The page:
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I think IT degrees bite. Myself and others have been better off getting a business degree and just learning IT on your own.
College seems to think that IT degree's are all about math and programming. They don't teach you jack about Networking, and Cisco, and OS's.
We have a guy at work that just graduated with a degree in CS and the Boss is like......"wow this guy don't know shit. I have guys that have no degree but got their MCSE's and have 5 years experience and are way better off"
Until something changes, IT and CS degrees suck.
30 year old Network Engineer with MCSE, Linux+ and 5 years of experience (and a Marketing degree that is worthless )
Distribution: Emacs and linux is its device driver(Slackware,redhat)
you need the name on that paper to get a job but that is not enough cause if you look for job in blizzard or google(these are the ones i look on the net) they want a cs degrre but they also want you to learn thing that are not thought in college.
Your original question really isn't valid... you can't say what a degree will comprise of just by the title. Course content can vary so so so much depending on the uniersity. My uni was extremely theoretical, most of my course for "computer systems engineering" were about algorithm optimisation and digital filter design.... meanwhile other unis take a much more hand on approach, around networking and programming, which was a much smaller part of my course. A degree isn't an off the shelf package like a certification is...
Originally posted by roofy hey guys whats a better degree for the all around geek, a computer science degree, or an information technology degree?
It's depand on your specilization. Both are not very different each other. Don't listen to others who says computer degree is not good.. They say because they didn't get the compute degree.
First of all, you need computer degree if you want to be a computer professional. If you take a computer degree., you will get all the basic knowledge of all the areas like, data comunication, networking, programming, internet, operation system architecture, digital signal processing, software engineering, etc..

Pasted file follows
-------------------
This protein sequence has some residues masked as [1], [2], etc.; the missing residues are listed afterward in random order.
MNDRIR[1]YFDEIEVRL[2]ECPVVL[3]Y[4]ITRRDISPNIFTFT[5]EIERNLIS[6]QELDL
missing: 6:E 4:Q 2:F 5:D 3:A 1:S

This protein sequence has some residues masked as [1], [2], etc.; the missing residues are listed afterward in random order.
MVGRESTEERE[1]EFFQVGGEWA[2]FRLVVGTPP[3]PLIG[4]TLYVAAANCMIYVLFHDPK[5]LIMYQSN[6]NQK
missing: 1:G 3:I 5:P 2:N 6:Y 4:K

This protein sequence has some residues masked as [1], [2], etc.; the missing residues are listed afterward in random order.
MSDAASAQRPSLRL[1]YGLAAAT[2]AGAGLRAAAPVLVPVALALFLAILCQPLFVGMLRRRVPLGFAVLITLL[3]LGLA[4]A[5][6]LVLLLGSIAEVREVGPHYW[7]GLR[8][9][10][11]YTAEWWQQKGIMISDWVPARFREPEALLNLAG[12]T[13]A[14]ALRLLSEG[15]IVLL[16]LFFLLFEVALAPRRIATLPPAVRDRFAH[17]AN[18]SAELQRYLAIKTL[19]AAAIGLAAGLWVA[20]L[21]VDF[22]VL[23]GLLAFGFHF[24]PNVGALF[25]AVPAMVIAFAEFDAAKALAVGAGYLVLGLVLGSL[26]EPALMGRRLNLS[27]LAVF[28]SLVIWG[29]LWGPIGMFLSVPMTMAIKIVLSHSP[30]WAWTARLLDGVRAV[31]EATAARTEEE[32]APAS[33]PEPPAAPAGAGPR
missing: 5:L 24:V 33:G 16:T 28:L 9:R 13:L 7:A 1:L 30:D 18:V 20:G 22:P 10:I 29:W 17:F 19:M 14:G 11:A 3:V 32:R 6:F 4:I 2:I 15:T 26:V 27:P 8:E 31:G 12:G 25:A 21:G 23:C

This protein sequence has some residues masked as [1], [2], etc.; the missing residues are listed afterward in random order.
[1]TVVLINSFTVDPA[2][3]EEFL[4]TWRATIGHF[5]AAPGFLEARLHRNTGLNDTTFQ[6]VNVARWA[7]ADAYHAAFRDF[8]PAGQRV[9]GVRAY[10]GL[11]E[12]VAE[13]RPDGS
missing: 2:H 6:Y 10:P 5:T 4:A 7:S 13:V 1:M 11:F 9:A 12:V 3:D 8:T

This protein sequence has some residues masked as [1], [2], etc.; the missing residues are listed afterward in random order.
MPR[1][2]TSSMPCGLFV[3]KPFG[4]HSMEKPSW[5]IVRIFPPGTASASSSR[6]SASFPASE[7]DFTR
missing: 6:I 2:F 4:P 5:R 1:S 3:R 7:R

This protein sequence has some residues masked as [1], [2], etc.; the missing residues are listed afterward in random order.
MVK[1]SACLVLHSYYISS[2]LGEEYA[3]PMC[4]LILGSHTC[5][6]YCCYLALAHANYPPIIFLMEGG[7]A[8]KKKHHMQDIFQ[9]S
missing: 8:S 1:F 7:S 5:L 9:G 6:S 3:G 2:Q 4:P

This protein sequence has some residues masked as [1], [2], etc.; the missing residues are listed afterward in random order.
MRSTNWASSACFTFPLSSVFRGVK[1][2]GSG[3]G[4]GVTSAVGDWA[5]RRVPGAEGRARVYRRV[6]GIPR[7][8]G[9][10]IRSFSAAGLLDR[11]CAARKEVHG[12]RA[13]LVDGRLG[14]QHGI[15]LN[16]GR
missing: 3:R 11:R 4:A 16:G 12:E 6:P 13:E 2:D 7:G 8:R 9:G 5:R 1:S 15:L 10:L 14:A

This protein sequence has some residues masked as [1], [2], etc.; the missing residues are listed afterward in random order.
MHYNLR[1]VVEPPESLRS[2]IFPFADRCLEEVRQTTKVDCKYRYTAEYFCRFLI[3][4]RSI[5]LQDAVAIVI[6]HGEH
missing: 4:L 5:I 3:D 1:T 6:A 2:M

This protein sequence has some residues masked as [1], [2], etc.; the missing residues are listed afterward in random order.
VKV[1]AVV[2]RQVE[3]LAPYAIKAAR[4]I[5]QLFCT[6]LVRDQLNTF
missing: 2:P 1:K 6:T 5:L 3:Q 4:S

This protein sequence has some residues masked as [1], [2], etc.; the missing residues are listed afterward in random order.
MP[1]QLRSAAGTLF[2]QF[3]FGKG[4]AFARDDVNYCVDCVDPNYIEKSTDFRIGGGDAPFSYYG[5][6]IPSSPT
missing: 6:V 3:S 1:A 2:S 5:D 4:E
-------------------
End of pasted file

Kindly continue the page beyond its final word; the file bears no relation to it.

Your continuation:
For example, in this forum, there are a lot of Linux guru. But there are so many of them who don't know programming at all. So they can only be Linux system administrator or network administrotor, or techinicial, that's it. They can't be higher than this.
So take a computer degree if you aim higher.
Location: a tiny place caled hendrik ido ambacht in the netherlands
Distribution: SuSE, debian, slackware, lfs
Where I come from, universities teach you how to be an academic. Let me clarify. "Regular" education teach you how to do stuff that is essentially already known. The information of how to administer an network is already out there, you just got to learn it.
But someone who is an academic goes deeper then that and does research on things that are not yet known, like looking for an better algorithm to compress speech.
It really depends on what you want to do. That's probably the obvious answer you folks forgot to give. Do you want to administer an network, or do you want to push the frontier of what is known?
You want IT management, and take all your certs while you are getting it. True, CIS degrees don't mean you know anything...In fact, from experience they almost certainly IMPLY it. And I know a lot of people with IS and CIS degrees who realize it's a worthless degree. But the management of IS is a nice field, pays well, and opens up a lot of opportunities. I just wish I could say I like IS managers, but mostly their ineffective...But that's what management generally is, a buffer between people who know even less(paper pushers) and those who know how it works, but can't stand the paper pushers.